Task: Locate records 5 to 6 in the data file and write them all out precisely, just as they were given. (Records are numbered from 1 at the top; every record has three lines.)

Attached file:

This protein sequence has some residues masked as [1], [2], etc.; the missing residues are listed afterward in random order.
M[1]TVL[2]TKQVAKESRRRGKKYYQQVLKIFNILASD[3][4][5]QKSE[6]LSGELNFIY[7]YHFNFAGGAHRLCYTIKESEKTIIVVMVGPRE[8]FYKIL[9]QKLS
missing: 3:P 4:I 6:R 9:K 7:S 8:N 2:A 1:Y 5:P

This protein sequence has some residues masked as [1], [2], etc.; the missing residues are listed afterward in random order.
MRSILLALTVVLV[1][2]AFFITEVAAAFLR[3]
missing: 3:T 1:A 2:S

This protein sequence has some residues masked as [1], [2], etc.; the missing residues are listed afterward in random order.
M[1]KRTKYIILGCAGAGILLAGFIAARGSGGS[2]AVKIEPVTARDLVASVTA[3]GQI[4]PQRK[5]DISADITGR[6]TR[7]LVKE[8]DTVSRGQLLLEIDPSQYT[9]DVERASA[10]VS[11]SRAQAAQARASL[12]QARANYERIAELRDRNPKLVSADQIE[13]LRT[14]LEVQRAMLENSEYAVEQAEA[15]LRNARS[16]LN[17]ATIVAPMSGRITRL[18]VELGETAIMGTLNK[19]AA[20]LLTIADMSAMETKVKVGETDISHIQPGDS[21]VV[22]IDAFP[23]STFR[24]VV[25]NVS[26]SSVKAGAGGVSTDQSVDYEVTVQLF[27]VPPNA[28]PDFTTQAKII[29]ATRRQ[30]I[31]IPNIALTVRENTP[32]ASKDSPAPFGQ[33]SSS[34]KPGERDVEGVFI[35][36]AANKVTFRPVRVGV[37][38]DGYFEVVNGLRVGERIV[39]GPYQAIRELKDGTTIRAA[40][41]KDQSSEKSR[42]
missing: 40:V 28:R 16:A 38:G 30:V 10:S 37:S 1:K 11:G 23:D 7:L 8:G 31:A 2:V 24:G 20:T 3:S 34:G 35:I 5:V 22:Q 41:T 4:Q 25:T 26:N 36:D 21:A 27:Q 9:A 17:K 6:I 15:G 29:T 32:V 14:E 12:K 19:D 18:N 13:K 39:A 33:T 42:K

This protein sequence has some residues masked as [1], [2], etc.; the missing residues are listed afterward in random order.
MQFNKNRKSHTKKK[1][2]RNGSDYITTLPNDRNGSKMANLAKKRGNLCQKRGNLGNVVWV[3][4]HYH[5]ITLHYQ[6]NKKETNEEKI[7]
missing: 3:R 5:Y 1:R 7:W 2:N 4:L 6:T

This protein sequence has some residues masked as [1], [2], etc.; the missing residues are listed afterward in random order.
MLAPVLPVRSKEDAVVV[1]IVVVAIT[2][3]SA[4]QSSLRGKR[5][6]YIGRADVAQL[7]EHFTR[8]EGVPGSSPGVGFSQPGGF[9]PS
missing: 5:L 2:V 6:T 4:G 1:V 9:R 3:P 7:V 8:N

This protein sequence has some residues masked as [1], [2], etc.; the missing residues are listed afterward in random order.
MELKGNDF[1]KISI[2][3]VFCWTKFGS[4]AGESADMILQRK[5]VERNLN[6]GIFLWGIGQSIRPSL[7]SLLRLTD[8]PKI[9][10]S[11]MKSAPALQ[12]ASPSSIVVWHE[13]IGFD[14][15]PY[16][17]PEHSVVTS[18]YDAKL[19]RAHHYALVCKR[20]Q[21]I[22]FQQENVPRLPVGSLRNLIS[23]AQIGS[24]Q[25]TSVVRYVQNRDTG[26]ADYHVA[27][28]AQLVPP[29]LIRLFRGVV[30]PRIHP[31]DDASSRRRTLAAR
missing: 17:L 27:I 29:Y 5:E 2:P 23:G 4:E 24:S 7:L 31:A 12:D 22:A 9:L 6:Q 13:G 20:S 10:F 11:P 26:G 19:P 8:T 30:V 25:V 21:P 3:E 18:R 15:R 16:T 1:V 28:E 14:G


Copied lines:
This protein sequence has some residues masked as [1], [2], etc.; the missing residues are listed afterward in random order.
MLAPVLPVRSKEDAVVV[1]IVVVAIT[2][3]SA[4]QSSLRGKR[5][6]YIGRADVAQL[7]EHFTR[8]EGVPGSSPGVGFSQPGGF[9]PS
missing: 5:L 2:V 6:T 4:G 1:V 9:R 3:P 7:V 8:N

This protein sequence has some residues masked as [1], [2], etc.; the missing residues are listed afterward in random order.
MELKGNDF[1]KISI[2][3]VFCWTKFGS[4]AGESADMILQRK[5]VERNLN[6]GIFLWGIGQSIRPSL[7]SLLRLTD[8]PKI[9][10]S[11]MKSAPALQ[12]ASPSSIVVWHE[13]IGFD[14][15]PY[16][17]PEHSVVTS[18]YDAKL[19]RAHHYALVCKR[20]Q[21]I[22]FQQENVPRLPVGSLRNLIS[23]AQIGS[24]Q[25]TSVVRYVQNRDTG[26]ADYHVA[27][28]AQLVPP[29]LIRLFRGVV[30]PRIHP[31]DDASSRRRTLAAR
missing: 17:L 27:I 29:Y 5:E 2:P 23:G 4:E 24:S 7:L 31:A 12:D 22:A 9:L 6:Q 13:G 20:S 10:F 11:P 26:G 19:P 8:T 30:V 25:V 21:P 3:E 18:R 15:R 16:T 1:V 28:E 14:G